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I was visiting a missionary helps group in Pennsylvania one time, and they put me up overnight.  Helping the people running the place was an elderly couple.  They were obsessed with their health, which is not unusual among the elderly.  They are often having struggles due to the passing of the years.  

As I was eating in the dining area, the older lady was using a strange device to pour water into her drinking cup.  It was a red donut shaped magnet, rather large, with a handle.  She poured the water through the hole in the round magnet.  I asked about it.  She said it changed the water in some way, and the result was better health in all departments of physical troubles.  She said that she would invert the magnet for pouring fruit juices through it.  This would also make the juices more nutritious.  

As I left the dining room for my room that night, my heart groaned for the older couple who had been bilked of some much needed cash for their piece of junk.  It did cost I believe over $30.  What follows is a easily understood discussion of water and the Mother Goose health scam called "Clustered Water."

Clustered Water

Snake Oil by any other name.
by Ian Woolf

People with chronic illnesses that are not currently curable by medical science are easy prey for snake oil merchants. However, a closer examination reveals that their claims are much closer to magic, than science.

Ten years ago a famous racing car driver was promoting a water and petrol polariser. It was a magnet around a pipe, which was supposed to revitalize any fluid going through it by polarizing the molecules. The Australian Consumers Association fitted a polarizer in a car, and found that petrol going through this pipe-magnet didn't go any further or faster than ordinary petrol. Water going through the gadget was in no measurable way any different to ordinary water.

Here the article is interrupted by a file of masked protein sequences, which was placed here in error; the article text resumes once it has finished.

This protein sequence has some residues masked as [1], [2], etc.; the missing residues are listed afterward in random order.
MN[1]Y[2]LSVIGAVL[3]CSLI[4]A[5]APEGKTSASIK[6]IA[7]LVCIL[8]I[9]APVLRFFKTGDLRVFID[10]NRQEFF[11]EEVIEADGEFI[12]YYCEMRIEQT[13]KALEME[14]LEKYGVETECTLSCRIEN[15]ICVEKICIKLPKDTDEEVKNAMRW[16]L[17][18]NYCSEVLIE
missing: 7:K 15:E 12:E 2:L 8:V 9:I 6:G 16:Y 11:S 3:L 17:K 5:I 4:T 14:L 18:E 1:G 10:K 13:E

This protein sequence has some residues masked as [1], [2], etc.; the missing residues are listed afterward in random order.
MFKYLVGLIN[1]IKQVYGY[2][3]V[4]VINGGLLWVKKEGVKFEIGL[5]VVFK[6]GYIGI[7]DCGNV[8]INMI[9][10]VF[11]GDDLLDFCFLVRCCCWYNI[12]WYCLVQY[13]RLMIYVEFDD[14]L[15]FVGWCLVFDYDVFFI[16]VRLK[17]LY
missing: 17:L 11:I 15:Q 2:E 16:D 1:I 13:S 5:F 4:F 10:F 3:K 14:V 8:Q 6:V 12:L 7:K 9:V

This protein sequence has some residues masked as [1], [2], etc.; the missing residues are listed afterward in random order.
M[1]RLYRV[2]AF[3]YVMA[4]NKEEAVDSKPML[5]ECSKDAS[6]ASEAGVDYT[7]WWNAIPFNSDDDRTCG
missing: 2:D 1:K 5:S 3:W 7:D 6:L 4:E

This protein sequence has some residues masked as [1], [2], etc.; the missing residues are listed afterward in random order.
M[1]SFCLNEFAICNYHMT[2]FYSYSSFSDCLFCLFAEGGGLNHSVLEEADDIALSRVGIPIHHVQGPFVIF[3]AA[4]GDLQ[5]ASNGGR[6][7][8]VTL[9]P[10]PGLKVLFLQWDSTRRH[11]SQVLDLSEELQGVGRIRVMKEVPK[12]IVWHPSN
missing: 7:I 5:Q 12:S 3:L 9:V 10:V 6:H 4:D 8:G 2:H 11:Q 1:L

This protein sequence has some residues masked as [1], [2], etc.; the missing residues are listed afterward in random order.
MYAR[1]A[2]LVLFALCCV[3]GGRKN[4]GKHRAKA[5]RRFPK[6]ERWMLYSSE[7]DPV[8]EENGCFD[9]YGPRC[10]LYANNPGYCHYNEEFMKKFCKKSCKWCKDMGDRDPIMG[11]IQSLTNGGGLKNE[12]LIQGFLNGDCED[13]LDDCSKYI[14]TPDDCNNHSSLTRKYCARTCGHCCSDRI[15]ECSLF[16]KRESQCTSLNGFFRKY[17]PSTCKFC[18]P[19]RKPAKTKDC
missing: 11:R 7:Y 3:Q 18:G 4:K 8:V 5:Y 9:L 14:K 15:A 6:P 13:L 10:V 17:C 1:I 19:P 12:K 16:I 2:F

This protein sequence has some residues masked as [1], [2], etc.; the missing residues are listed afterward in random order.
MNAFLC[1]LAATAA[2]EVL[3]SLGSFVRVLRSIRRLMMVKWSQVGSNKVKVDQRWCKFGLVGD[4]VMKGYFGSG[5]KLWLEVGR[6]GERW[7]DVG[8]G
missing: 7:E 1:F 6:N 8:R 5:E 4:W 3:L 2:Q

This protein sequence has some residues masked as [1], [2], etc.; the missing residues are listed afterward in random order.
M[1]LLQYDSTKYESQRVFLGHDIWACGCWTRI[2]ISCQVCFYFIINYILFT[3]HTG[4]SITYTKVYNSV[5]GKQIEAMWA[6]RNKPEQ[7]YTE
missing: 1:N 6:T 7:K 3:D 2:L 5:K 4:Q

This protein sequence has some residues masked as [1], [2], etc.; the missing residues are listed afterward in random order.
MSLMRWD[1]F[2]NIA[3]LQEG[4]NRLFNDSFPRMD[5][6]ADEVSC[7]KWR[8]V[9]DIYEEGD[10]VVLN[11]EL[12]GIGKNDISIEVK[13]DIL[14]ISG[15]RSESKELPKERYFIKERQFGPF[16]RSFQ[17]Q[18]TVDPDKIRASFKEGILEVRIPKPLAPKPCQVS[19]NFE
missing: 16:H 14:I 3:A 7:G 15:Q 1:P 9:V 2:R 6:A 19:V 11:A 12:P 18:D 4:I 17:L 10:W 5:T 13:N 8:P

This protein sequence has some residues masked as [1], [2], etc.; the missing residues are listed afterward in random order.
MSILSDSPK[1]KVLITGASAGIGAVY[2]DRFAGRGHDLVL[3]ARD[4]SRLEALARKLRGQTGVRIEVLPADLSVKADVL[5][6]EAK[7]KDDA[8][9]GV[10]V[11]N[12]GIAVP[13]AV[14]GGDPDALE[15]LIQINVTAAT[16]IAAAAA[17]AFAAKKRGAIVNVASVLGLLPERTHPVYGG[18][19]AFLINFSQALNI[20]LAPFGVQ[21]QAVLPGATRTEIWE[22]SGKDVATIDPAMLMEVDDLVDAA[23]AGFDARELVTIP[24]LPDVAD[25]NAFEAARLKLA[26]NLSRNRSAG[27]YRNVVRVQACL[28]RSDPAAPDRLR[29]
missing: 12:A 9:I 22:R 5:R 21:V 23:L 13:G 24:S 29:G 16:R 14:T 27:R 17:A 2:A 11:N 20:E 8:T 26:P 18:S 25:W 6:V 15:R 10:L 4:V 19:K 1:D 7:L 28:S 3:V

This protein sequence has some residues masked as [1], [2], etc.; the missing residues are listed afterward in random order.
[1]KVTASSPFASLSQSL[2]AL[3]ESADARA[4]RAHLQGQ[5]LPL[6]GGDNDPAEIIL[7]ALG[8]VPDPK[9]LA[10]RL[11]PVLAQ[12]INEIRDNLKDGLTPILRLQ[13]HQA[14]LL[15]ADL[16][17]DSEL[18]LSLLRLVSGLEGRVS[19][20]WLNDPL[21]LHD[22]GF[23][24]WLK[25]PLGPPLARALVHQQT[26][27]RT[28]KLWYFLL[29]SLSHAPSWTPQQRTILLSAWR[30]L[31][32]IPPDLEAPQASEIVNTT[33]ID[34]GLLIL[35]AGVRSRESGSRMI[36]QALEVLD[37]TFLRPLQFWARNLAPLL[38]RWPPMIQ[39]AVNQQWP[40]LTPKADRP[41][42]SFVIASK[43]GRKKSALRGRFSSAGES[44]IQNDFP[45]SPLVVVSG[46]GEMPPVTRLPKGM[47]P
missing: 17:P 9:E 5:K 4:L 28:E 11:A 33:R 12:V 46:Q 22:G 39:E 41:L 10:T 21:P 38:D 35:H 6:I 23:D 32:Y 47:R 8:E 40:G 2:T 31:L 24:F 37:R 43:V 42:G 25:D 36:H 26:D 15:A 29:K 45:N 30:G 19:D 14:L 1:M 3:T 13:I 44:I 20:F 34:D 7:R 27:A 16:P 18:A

Polarized water has come back this year in the form of "clustered water". Let's examine the claims. It's supposed to be energizing. In promotional email I saw, it said that drinking a litre of clustered water - which weighs a thousand grams - only results in an increase of four hundred grams to your body weight, because the six hundred grams left over… has turned into energy! According to Einstein's famous E equals MC squared, six hundred grams of water turns into the same amount of energy as a thirteen megaton nuclear explosion, or thirteen million tonnes of TNT. Sounds like too much of a good thing. Liberating that much energy in the time it takes to drink a few glasses of water, wouldn't just vapourize the drinker but the entire city they were sitting in. The world's energy problems would be solved for the foreseeable future.

The email went on to claim that placing pure mountain spring water near a container of ordinary water that has passed through the magnetic system, will cause "entrainment" of the ordinary water, simply by being close to it, to become as pure as the mountain spring water. This entraining hypothesis is based on the old laws of sympathetic magic as outlined by anthropologist James Frazier in "The Golden Bough". Things in contact tend to remain in contact, and like things become more like each other. Sadly double-blind tests have shown that this form of magic simply doesn't work. It would be dangerous to assume that dirty water could become clean by putting it through a tube with a magnet and then sitting it near some pure water. If entrainment worked, then all sick people would have to do is lie next to a healthy person, and their body would become "entrained" to good health. As much fun as this experiment is to perform, and for the sake of Science its certainly worth testing - it is unlikely to produce reliable results even just as a pickup line.